Telephone: +44 (0) 1425651180
Electronics permeate almost every aspect of our lives today. The coffee machine that woke you up with a perfect blend this morning. The smartphone that delivered today’s news, reminded you of that important meeting and then helped you to navigate your way there. The PC that forms the central hub of your daily work routine. The sensing and control systems in your car. The smart television that entertains you. The smartwatch that measures your sports performance and even the quality of your sleep. It’s hard to believe that the roots of this all-pervasive industry were formed just a little over one-hundred years ago. Let’s take a whistle-stop tour.
1869: Johann Hittorf and William Crookes investigate cathode rays.
1883: Thomas Edison observes conduction in a vacuum tube.
1897: Sir Joseph Thomson identifies the electron.
1904: John Ambrose Fleming invents the first vacuum diode.
1906: Lee de Forest invents the vacuum triode.
1912: Edwin Armstrong invents an oscillator circuit which is used in the first vacuum tube radio transmitters.
1929: Vladimir Zworykin invents the cathode ray picture tube enabling the development of television.
1947: William Shockley, John Bardeen and Walter Brattain invent the solid state transistor.
1958: Jack Kilbey of Texas Instruments develops productionable integrated circuits.
1971: Marcian Edward Hoff develops the first single-chip computer.
1973: Robert Metcalfe develops Ethernet.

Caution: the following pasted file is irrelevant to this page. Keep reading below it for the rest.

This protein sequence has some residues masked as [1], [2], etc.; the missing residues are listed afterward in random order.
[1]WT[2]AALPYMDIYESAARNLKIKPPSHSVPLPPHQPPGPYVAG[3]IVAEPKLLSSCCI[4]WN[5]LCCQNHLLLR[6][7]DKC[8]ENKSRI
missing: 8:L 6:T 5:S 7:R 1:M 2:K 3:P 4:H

1973: Martin Cooper of Motorola makes the first ever mobile phone call.
1976: Steve Wozniak and Steve Jobs launch the Apple 1 home computer.
1977: Corintech Ltd is established.
1981: IBM launches its first personal computer.
1989: Tim Berners-Lee invents the World Wide Web.
1997: Electronics companies agree to make WiFi a worldwide standard.
2007: Apple introduces the iPhone.
2009: Google builds a self-driving car.
We started working in the electronics industry over forty years ago and are continually amazed by the technology advancements, enabled by electronics, that we’ve seen in that time. We’ve moved from the first bulky personal computers to the multi-billion dollar smartphone industry. In 1977 we could hardly have imagined a world where people pocket a device enabling constant untethered communication and instant access to the vast breadth of human knowledge.
What will electronics enable in the next forty years? What will our designers and engineers develop? What will we be manufacturing? We’re seeing forecasts of growth in various sectors including advances with IoT connected devices and infrastructure, robotics, autonomous transportation and energy infrastructure to support electric vehicles. These visible advancements give us confidence for the future of our industry, but wouldn’t you like to know what’s over the horizon? What will we look back from in 2060 and say ‘we could hardly have imagined that’?
At Corintech we recognise that electronics underpins technology advancement in almost every sector. We love working with our customers to take ideas and turn them into reality. We love to design and we love to produce. We’re excited about the future.